Army Veteran Dies Delivering Bikes for Children in Need


According to his family, an Army veteran who was able to reclaim his life through giving back to others was killed while driving to deliver free bicycles in Florida to children affected by Hurricane Ian.

Steven Pringle, 57 years old, was the founder of Build a Bicycle Therapy in Michigan and Rolling Wheels. According to the, he was driving a pickup truck full of bikes when he crashed in Punta Gorda Florida last month. Detroit Free Press.

He was going through an intersection where a stop sign had been blown away by the fierce September storm, his family said, and was hit by an oncoming car.

Pringle was a bike program director for rehabilitation prisoners and persons with disabilities. According to a, Pringle donated bicycles for children in foster care, churches, and domestic violence survivors. GoFundMe pageHis children established it. 

Pringle joined the Army in 1980 and served in Lebanon in that time, he said to the Free Press in an account published not long after his death.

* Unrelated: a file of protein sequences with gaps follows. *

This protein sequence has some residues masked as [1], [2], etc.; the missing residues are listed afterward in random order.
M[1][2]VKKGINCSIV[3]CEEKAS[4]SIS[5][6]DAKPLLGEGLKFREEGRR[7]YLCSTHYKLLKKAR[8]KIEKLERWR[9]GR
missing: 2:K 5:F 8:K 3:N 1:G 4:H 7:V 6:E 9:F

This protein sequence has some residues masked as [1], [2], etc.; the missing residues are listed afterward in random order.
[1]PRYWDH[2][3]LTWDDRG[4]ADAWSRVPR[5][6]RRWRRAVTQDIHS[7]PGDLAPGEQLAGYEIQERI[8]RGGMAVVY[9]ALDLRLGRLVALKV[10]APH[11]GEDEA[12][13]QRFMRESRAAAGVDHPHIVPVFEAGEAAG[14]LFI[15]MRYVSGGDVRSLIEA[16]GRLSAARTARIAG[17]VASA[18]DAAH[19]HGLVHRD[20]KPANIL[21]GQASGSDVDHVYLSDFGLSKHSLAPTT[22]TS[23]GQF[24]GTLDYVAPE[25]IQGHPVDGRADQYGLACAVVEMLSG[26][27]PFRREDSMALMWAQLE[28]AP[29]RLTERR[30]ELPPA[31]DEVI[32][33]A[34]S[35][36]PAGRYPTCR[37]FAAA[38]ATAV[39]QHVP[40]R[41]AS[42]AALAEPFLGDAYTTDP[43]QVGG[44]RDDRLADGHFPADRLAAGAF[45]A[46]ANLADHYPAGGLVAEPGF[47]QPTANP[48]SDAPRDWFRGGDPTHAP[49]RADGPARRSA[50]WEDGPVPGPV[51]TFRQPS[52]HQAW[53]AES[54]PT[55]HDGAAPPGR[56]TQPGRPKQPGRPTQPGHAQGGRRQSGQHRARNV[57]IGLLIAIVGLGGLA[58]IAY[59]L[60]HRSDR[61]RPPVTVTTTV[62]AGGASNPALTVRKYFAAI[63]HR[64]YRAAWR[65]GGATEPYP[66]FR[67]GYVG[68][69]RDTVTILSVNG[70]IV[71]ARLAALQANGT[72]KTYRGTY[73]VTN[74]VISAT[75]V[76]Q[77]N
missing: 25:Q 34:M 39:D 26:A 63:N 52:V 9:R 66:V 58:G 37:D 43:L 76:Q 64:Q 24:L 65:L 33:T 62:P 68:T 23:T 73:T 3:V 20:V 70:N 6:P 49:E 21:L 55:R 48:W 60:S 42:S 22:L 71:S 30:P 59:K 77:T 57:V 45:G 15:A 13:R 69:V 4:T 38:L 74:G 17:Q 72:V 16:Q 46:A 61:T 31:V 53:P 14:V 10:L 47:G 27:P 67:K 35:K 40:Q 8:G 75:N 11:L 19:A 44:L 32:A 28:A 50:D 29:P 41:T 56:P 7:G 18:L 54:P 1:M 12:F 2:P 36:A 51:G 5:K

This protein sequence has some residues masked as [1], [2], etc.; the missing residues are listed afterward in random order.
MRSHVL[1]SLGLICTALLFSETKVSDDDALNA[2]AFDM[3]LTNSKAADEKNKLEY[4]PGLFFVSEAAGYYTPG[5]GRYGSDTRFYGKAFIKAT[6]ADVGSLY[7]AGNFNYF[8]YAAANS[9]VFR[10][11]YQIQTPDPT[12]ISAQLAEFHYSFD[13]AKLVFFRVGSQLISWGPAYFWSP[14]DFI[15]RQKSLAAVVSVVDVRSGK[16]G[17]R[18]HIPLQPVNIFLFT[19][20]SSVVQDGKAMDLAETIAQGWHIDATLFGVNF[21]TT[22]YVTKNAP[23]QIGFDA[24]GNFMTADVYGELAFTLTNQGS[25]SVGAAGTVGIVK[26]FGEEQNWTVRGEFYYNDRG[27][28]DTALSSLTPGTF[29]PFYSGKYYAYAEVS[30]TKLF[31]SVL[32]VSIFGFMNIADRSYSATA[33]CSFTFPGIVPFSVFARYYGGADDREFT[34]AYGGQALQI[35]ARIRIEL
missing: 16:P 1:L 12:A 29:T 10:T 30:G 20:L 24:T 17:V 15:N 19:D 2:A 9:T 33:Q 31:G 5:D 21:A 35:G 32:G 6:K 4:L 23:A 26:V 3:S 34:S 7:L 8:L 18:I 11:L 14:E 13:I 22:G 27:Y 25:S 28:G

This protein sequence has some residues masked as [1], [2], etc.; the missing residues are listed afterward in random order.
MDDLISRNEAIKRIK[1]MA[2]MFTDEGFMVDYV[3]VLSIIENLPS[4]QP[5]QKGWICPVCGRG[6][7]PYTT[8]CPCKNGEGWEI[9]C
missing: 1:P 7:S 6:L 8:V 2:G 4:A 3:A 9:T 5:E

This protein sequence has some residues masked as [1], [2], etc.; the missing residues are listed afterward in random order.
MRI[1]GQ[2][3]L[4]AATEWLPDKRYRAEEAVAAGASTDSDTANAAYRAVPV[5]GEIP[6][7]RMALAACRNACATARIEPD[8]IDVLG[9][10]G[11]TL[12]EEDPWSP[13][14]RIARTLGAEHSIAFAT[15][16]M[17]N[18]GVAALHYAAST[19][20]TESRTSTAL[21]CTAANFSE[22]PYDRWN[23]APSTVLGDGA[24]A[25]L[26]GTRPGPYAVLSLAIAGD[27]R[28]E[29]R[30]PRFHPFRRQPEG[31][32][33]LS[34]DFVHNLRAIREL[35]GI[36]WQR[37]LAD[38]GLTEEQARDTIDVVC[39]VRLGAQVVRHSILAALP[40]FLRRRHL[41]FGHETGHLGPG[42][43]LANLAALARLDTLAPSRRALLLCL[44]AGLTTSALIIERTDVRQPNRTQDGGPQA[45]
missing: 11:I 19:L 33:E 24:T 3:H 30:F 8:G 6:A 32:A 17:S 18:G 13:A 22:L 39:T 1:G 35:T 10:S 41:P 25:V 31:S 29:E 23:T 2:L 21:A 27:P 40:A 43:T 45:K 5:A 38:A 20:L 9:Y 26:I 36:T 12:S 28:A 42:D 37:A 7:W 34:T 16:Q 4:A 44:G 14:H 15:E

After his return to the Upper Peninsula, they sold cars and once owned their own lot.

But he fell on hard times, he told the paper, and he lost everything.

He had been living in a camping tent when he got the idea to use bicycles to help others.

His first efforts were to help veterans in need. He then opened his own bike shop. His business grew even though he gave away many of his bikes.

“I’ve had people in the beginning who told me, ‘You donate too much,’”He spoke to the paper. “But the more we donate, the more that comes back at the end of the day. I don’t need money. What am I gonna do with it, collect it and save it?”

His daughter, Torri Pringle, said her father found hope through his deep and abiding faith.

“He went through a lot of things in his life and he had seen a lot of things, and I think at some point he really found God and really felt like God was with him in everything he did, and he really wanted to do as much good as he could,” Pringle told the Free Press. “I think it really just made him happy.”

His children created a fundraising site and pledged to carry on his legacy of giving.

“As his children, we want his name and charity work to live on. We are hoping to continue his charity work for as long as possible and raise funds yearly in his honor. All donations will be used for his services and to purchase bikes for those in need.”


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